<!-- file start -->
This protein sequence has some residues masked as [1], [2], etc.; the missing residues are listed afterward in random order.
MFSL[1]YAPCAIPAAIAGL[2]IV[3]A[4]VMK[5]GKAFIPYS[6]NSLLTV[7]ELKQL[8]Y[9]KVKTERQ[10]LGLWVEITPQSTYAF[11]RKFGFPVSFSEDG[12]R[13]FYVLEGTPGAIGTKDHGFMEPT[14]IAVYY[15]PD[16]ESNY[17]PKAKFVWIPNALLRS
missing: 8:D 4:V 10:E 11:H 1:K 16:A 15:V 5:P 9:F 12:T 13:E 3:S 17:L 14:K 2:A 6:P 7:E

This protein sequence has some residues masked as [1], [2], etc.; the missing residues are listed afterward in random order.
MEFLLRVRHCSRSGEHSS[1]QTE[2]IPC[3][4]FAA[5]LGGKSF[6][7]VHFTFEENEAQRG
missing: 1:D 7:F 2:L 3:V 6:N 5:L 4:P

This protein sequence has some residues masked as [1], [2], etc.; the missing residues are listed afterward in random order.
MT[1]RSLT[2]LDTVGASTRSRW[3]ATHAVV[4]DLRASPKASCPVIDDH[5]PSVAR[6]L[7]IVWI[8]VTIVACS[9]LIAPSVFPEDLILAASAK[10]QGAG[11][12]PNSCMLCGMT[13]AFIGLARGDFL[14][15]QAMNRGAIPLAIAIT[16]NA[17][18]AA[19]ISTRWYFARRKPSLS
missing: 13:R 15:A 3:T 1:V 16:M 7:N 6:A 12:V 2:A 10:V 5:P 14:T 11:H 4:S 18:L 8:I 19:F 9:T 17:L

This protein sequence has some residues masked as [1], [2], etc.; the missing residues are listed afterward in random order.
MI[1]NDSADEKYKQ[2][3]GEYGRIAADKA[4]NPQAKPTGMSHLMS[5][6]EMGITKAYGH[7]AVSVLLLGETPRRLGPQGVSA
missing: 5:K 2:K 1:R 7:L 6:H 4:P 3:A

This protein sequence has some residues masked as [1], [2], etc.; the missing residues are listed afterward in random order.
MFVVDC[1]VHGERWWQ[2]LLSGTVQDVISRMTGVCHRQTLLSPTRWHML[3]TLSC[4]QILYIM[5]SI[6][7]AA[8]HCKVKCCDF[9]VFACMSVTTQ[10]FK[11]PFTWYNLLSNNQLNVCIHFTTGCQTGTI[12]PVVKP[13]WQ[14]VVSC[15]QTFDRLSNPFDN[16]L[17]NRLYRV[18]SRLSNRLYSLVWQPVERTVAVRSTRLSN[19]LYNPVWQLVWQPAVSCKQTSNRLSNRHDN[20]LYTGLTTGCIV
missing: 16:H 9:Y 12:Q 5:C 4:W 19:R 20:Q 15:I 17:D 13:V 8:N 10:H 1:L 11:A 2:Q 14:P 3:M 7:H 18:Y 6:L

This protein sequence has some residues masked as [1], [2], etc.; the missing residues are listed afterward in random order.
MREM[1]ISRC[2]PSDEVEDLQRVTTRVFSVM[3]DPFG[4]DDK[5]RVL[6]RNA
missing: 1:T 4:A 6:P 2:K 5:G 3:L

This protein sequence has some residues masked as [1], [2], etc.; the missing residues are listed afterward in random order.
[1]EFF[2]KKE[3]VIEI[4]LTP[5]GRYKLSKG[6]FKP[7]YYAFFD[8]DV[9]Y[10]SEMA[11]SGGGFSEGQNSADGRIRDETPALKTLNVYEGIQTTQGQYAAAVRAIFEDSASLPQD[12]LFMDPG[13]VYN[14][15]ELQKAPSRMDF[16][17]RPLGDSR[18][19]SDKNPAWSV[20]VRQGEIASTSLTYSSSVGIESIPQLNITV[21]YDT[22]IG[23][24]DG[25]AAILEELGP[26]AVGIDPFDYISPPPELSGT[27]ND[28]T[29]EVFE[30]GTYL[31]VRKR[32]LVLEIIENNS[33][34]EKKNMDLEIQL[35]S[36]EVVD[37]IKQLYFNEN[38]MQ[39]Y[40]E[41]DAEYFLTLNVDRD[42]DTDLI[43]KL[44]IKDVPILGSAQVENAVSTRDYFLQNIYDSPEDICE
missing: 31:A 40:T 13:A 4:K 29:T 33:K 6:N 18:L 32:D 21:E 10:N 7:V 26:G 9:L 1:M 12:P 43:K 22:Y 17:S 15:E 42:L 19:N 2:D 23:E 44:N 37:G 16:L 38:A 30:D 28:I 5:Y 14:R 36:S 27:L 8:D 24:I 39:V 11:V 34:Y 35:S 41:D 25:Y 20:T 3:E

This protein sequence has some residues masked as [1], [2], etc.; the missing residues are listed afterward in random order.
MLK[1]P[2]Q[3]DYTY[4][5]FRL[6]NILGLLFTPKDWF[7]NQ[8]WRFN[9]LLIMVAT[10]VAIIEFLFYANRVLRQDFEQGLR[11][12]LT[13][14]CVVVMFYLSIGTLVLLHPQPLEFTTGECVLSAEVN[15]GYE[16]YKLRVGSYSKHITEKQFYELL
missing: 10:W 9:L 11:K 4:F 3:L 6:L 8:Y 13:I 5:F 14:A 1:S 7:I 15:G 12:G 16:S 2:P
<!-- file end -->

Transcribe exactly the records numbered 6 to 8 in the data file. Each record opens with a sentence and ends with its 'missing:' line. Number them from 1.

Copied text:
This protein sequence has some residues masked as [1], [2], etc.; the missing residues are listed afterward in random order.
MREM[1]ISRC[2]PSDEVEDLQRVTTRVFSVM[3]DPFG[4]DDK[5]RVL[6]RNA
missing: 1:T 4:A 6:P 2:K 5:G 3:L

This protein sequence has some residues masked as [1], [2], etc.; the missing residues are listed afterward in random order.
[1]EFF[2]KKE[3]VIEI[4]LTP[5]GRYKLSKG[6]FKP[7]YYAFFD[8]DV[9]Y[10]SEMA[11]SGGGFSEGQNSADGRIRDETPALKTLNVYEGIQTTQGQYAAAVRAIFEDSASLPQD[12]LFMDPG[13]VYN[14][15]ELQKAPSRMDF[16][17]RPLGDSR[18][19]SDKNPAWSV[20]VRQGEIASTSLTYSSSVGIESIPQLNITV[21]YDT[22]IG[23][24]DG[25]AAILEELGP[26]AVGIDPFDYISPPPELSGT[27]ND[28]T[29]EVFE[30]GTYL[31]VRKR[32]LVLEIIENNS[33][34]EKKNMDLEIQL[35]S[36]EVVD[37]IKQLYFNEN[38]MQ[39]Y[40]E[41]DAEYFLTLNVDRD[42]DTDLI[43]KL[44]IKDVPILGSAQVENAVSTRDYFLQNIYDSPEDICE
missing: 31:A 40:T 13:A 4:K 29:T 33:K 6:N 18:L 32:D 21:E 10:N 7:V 26:G 9:L 1:M 12:P 43:K 22:Y 17:S 15:E 42:L 19:N 2:D 23:E 44:N 37:G 16:L 38:A 30:D 28:I 5:Y 14:R 36:S 27:L 8:D 24:I 39:V 11:V 34:Y 35:S 41:D 25:Y 20:T 3:E

This protein sequence has some residues masked as [1], [2], etc.; the missing residues are listed afterward in random order.
MLK[1]P[2]Q[3]DYTY[4][5]FRL[6]NILGLLFTPKDWF[7]NQ[8]WRFN[9]LLIMVAT[10]VAIIEFLFYANRVLRQDFEQGLR[11][12]LT[13][14]CVVVMFYLSIGTLVLLHPQPLEFTTGECVLSAEVN[15]GYE[16]YKLRVGSYSKHITEKQFYELL
missing: 10:W 9:L 11:K 4:F 3:L 6:L 8:Y 13:I 5:F 14:A 1:S 7:I 15:G 12:G 16:S 2:P